New sculpture replaces one stolen from Toronto neighbourhood in 2020

·2 min read
Artist Lea Vivot sits with her new version of The Secret Bench Of Knowledge, which she made to replace one stolen in 2020. (CBC - image credit)
Artist Lea Vivot sits with her new version of The Secret Bench Of Knowledge, which she made to replace one stolen in 2020. (CBC - image credit)

The void left in a Toronto neighbourhood by the theft of a valuable sculpture just over two years ago has been filled, as the community welcomes a new one by the same artist.

In late August 2020, Toronto police said a number of suspects approached The Secret Bench Of Knowledge by artist Lea Vivot near Spadina Road and Strathearn Boulevard, removed the 220-kilogram sculpture and sped off in a white utility van.

"There was a vacuum, there was a void," Vivot told CBC Toronto. "Because especially during the COVID, people still could walk [around] and they [liked] to sit and have a conversation and read the messages [on the bench]."

Murray Goldman, chairman of The Goldman Group and owner of the original sculpture, recommissioned Vivot to build the new one.

"I am very grateful to Mr. Goldman, because he's a great philanthropist, and his family, they loved it so much that they asked me to replace it," Vivot said.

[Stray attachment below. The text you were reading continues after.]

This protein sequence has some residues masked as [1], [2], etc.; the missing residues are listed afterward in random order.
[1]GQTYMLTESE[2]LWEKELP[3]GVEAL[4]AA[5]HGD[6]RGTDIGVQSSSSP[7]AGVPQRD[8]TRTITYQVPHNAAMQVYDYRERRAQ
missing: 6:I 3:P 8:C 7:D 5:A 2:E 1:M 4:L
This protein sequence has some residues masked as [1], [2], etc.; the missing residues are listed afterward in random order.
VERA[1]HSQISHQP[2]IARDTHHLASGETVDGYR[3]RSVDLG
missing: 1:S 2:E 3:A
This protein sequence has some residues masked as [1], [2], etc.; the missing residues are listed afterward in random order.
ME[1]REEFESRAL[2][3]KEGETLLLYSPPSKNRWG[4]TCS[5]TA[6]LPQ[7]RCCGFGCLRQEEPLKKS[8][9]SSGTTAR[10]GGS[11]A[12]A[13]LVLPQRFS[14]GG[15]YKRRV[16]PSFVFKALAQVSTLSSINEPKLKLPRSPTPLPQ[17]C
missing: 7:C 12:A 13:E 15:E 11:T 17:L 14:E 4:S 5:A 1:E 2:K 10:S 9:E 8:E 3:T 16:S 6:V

"Each of these sculptures takes approximately nine months, so I call them my children."

The bench holding the sculptures was also stolen, so Vivot has made one with the same messages as the original.

'We're lucky to have it here,' resident says

Tina Urman said "it was kind of sad" walking by where The Secret Bench Of Knowledge once stood and not seeing it.

"My daughter just sent me a picture recently when I was up north ... to say, 'It's back, they remade it,'" she said.

"We're lucky to have it here," Urman added. "I think it's very rare that people put real art out for everyone to see, and I love art. So, I think it's very special that they then took the initiative to put it there again."

Lynn Goldman, who is not related to Murray Goldman, also said she's happy to see the sculptures are back.

"[There] definitely [was] a void, because I walk here often and, you know, just  seeing that just would brighten our days," she told CBC Toronto.

"Especially in 2020, we'd go for lots of walks during COVID — and then it's gone. This is really great, a great surprise, really nice that it's back."

Police have not been able to recover the original sculpture, which had been in the community for almost 30 years before it was stolen.

An unveiling ceremony for the new bench is planned for this coming week.